Uncovering newspaper history Renovators' discovery: Workers at a downtown building uncover inscriptions for the old Baltimore American and four windows for displaying its daily editions.

Urban Landscape

March 28, 1996|By Edward Gunts | Edward Gunts,SUN STAFF

IN AN ERA when most cities have planning commissions and design advisory panels that review building projects long before construction gets under way, there isn't much opportunity for architectural surprise.

But a local construction crew recently made a discovery that qualifies as pure serendipity -- for the building owner, occupants and passers-by.

Renovation workers at the American Building at the southwest corner of South and Baltimore streets uncovered large cast-iron inscriptions bearing the name of the building's original owner-occupant, the Baltimore American newspaper.

The decorative ironwork had been obscured by ugly aggregate concrete panels that have surrounded the building's base since 1963. Workers also uncovered four display windows in which the publishing company showcased daily editions of the Baltimore American and the Baltimore Star, and ornate pillars that framed the cast ironwork.

An affiliate of The Orion Group of Columbia bought the 14-story building at auction for $265,000 in 1994 and is spending about $4 million to upgrade it for continued office use. Most of the work will be done by midyear.

Paul F. Black Jr., Orion's director of business development, said he had not known what the crews would find at the base. He said Orion just wanted to remove the aggregate panels because they detracted from the building's otherwise handsome appearance.

After looking at old drawings of the building, he said, "I thought there would be columns and maybe a wooden facade with glass. But there was no way you could tell there would be cast iron."

He said the work has attracted considerable attention in recent weeks from sidewalk superintendents curious to see what has been uncovered.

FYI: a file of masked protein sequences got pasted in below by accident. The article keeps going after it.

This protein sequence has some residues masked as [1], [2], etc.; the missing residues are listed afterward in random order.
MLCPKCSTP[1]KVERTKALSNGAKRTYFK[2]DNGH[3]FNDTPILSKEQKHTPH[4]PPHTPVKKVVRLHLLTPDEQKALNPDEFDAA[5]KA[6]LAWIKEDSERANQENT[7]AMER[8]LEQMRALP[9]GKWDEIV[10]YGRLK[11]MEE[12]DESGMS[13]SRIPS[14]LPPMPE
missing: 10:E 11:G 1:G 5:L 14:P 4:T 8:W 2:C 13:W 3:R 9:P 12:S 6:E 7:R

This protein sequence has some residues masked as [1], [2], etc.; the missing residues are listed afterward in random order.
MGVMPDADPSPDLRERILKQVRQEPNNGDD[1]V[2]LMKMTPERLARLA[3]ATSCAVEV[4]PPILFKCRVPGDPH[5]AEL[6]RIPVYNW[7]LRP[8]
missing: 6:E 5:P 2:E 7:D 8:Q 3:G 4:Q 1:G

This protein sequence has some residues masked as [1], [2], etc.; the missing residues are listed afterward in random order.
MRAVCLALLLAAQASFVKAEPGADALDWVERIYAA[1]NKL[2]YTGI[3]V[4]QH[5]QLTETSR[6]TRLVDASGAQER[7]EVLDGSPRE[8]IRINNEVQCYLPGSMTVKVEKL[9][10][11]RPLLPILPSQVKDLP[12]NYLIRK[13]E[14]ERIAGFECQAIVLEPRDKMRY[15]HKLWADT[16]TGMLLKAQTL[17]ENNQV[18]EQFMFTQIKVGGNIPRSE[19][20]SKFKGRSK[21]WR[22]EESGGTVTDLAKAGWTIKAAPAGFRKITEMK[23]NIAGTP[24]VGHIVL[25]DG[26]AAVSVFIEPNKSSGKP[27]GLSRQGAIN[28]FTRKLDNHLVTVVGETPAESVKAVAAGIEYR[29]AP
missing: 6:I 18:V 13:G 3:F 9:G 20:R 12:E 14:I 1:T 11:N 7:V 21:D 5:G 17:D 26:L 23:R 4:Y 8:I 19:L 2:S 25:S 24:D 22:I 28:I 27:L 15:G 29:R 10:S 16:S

"On warm days, the number of people who stop on Baltimore Street and South Street has been unreal," he said. "Everyone wants to see what is going to be revealed next," he said.

Designed by Simonson and Pietsch, the building was the home of the Baltimore American from 1905 to 1920. Costing $1.1 million, it was constructed on the site of an earlier was the city's oldest newspaper and the first to publish "The Star-Spangled Banner."

Its Baltimore Street building had a it moved to South and Lombard streets in 1963 and folded in 1986.

The American Building subsequently housed office tenants who wanted to be in the heart of the financial district and near City Hall.

DRBrasher of Columbia is the architect for the restoration. Brian Hanlon, an architect for DRBrasher, said the owners have revised their plans so they can save as much of the ornamental detailing as possible.

He said that Orion plans to create a food court at street level with four or five merchants and that the cast iron will be repainted, most likely deep green, to mark the entrance.

When the owners started taking off the old surface, "it was a giant surprise" to see what was underneath, Mr. Hanlon said. "They're delighted with what they uncovered. The intent is to clean it and restore it to its original appearance."

Mr. Black said hiring restoration experts and preserving the exterior will add to the cost, but the effort will be worthwhile.

The work may even help Orion find tenants, he said, because it will make the building more distinctive.

"It's a piece of history," he said. "If it's restored properly, it will be something everyone can appreciate."

Documentary on Maya Lin

The Baltimore Architecture Foundation will present an Academy Award-winning documentary about architect Maya Lin at 3 p.m. Saturday at the Maryland Institute, College of Art's Mount Royal Station Building, 1400 Cathedral St.

Educated at Yale University, Ms. Lin designed the Vietnam Veterans Memorial in Washington, the Civil Rights Memorial in Montgomery, Ala., and other distinctive projects that combine art and architecture.

This is the first Baltimore showing of the film, "Maya Lin: A Strong Clear Vision," which won the 1995 Oscar for best documentary.

Tickets cost $6. They may be purchased at the door or by calling 625-2585.

Pub Date: 3/28/96

Baltimore Sun Articles
|
|
|
Please note the green-lined linked article text has been applied commercially without any involvement from our newsroom editors, reporters or any other editorial staff.